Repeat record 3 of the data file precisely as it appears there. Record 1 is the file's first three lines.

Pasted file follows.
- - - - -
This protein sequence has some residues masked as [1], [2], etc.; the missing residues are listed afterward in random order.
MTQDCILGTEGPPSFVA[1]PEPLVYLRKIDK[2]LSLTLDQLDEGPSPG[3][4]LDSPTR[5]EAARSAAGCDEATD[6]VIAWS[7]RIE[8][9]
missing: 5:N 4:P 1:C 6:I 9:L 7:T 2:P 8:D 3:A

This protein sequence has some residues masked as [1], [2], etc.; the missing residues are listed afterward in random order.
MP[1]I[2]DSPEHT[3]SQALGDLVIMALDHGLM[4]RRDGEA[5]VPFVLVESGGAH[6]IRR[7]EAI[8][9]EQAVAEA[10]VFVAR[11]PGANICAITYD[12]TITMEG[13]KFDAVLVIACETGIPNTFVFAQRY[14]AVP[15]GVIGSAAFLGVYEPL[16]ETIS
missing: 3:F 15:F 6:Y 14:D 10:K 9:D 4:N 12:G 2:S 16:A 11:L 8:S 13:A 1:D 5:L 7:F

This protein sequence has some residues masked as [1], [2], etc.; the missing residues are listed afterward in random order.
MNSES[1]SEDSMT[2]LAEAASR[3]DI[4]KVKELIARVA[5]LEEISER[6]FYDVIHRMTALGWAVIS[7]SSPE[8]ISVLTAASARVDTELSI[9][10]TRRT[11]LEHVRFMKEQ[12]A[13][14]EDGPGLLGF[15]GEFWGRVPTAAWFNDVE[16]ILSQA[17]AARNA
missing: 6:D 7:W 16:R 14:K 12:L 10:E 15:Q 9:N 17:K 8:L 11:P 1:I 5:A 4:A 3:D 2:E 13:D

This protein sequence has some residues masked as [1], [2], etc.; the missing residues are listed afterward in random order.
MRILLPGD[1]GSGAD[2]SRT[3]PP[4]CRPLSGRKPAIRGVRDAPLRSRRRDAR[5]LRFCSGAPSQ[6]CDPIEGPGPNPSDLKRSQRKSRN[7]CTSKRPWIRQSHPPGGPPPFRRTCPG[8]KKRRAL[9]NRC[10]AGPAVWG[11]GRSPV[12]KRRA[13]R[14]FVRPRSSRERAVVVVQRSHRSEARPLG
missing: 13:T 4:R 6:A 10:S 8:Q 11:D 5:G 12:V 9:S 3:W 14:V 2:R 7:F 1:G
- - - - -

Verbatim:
This protein sequence has some residues masked as [1], [2], etc.; the missing residues are listed afterward in random order.
MNSES[1]SEDSMT[2]LAEAASR[3]DI[4]KVKELIARVA[5]LEEISER[6]FYDVIHRMTALGWAVIS[7]SSPE[8]ISVLTAASARVDTELSI[9][10]TRRT[11]LEHVRFMKEQ[12]A[13][14]EDGPGLLGF[15]GEFWGRVPTAAWFNDVE[16]ILSQA[17]AARNA
missing: 6:D 7:W 16:R 14:K 12:L 10:E 15:Q 9:N 17:K 8:L 11:P 1:I 5:A 4:A 3:D 2:E 13:D